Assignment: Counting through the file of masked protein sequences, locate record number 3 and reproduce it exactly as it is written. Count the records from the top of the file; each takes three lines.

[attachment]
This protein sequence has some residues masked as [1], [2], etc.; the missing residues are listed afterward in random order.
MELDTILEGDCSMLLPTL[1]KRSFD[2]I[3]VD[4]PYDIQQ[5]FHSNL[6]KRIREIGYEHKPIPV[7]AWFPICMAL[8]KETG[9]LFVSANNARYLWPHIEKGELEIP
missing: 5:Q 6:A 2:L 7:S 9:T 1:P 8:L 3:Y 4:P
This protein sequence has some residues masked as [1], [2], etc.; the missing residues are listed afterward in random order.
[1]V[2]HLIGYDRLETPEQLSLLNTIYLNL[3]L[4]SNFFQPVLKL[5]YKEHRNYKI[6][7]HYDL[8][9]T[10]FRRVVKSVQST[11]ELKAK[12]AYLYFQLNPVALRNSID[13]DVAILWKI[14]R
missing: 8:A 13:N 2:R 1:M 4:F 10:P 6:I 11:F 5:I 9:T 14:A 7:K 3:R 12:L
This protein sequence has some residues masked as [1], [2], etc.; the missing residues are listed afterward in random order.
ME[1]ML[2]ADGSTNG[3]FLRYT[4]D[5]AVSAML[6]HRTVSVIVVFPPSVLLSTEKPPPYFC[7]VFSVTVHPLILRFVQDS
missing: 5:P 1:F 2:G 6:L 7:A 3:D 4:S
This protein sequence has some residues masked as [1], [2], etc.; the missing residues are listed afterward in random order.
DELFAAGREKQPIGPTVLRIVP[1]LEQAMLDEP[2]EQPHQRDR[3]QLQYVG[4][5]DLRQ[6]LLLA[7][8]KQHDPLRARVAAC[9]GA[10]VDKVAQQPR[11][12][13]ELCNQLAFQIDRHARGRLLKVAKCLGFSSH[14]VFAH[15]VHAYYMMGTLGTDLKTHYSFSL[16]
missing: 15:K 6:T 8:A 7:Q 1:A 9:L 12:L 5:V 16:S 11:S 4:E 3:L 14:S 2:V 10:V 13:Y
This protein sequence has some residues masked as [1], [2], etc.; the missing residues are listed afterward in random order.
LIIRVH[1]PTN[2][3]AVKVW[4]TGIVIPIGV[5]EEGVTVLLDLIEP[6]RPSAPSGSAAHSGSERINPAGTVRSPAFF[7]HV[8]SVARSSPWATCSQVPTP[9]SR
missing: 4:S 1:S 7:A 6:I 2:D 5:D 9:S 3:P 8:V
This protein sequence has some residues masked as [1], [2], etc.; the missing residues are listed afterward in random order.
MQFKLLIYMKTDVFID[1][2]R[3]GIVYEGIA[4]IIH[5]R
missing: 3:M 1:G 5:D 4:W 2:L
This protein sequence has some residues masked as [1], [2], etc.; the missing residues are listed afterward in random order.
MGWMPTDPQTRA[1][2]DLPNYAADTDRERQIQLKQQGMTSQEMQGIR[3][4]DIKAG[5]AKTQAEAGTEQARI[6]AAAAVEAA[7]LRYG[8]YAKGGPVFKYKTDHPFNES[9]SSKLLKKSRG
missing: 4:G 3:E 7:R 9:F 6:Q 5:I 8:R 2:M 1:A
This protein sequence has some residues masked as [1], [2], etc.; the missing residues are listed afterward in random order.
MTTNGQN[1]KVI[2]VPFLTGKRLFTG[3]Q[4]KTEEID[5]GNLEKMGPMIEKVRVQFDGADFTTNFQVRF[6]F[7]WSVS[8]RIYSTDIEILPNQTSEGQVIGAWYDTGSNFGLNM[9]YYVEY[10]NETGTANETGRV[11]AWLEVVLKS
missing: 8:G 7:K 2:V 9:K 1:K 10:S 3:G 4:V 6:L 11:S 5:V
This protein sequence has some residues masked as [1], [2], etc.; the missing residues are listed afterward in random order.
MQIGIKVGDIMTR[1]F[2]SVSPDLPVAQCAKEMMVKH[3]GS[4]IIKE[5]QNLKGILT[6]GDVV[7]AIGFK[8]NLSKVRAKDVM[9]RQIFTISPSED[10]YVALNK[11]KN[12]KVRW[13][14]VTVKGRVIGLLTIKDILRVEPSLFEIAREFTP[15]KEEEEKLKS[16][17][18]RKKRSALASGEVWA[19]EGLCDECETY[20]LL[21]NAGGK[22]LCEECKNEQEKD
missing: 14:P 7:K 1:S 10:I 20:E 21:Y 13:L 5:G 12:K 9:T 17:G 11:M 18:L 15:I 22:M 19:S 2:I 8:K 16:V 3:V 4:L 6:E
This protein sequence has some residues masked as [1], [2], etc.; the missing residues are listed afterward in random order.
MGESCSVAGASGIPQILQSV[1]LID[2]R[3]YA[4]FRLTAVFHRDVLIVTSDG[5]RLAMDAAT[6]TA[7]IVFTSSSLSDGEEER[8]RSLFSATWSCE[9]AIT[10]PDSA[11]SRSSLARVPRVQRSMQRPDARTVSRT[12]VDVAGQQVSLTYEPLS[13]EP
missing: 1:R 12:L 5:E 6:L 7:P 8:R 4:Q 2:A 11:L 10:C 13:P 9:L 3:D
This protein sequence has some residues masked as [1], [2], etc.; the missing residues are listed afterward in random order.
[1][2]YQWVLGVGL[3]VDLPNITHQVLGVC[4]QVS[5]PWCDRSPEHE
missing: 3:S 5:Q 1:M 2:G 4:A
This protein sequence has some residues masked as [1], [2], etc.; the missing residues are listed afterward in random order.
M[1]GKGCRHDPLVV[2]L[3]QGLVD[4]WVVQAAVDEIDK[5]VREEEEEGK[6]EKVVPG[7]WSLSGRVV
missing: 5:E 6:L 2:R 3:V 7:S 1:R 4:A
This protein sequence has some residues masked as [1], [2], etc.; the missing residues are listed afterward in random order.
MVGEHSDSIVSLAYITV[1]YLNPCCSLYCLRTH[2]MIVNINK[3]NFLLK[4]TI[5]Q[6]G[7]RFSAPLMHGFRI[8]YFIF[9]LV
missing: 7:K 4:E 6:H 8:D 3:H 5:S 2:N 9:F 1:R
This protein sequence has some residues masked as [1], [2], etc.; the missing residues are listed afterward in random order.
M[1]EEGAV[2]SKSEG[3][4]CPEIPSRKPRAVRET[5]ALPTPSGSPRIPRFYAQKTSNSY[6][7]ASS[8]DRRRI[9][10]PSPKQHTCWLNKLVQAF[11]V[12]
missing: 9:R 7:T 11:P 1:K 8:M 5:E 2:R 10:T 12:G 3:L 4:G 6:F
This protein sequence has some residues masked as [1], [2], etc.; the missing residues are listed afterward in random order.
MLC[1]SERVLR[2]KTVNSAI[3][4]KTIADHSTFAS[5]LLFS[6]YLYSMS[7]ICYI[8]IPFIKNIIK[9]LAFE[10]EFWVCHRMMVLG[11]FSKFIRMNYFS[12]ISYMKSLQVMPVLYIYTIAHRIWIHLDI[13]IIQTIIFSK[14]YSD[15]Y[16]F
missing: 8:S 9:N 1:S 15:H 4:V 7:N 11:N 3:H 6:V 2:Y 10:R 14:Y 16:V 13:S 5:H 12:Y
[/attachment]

This protein sequence has some residues masked as [1], [2], etc.; the missing residues are listed afterward in random order.
ME[1]ML[2]ADGSTNG[3]FLRYT[4]D[5]AVSAML[6]HRTVSVIVVFPPSVLLSTEKPPPYFC[7]VFSVTVHPLILRFVQDS
missing: 5:P 1:F 2:G 6:L 7:A 3:D 4:S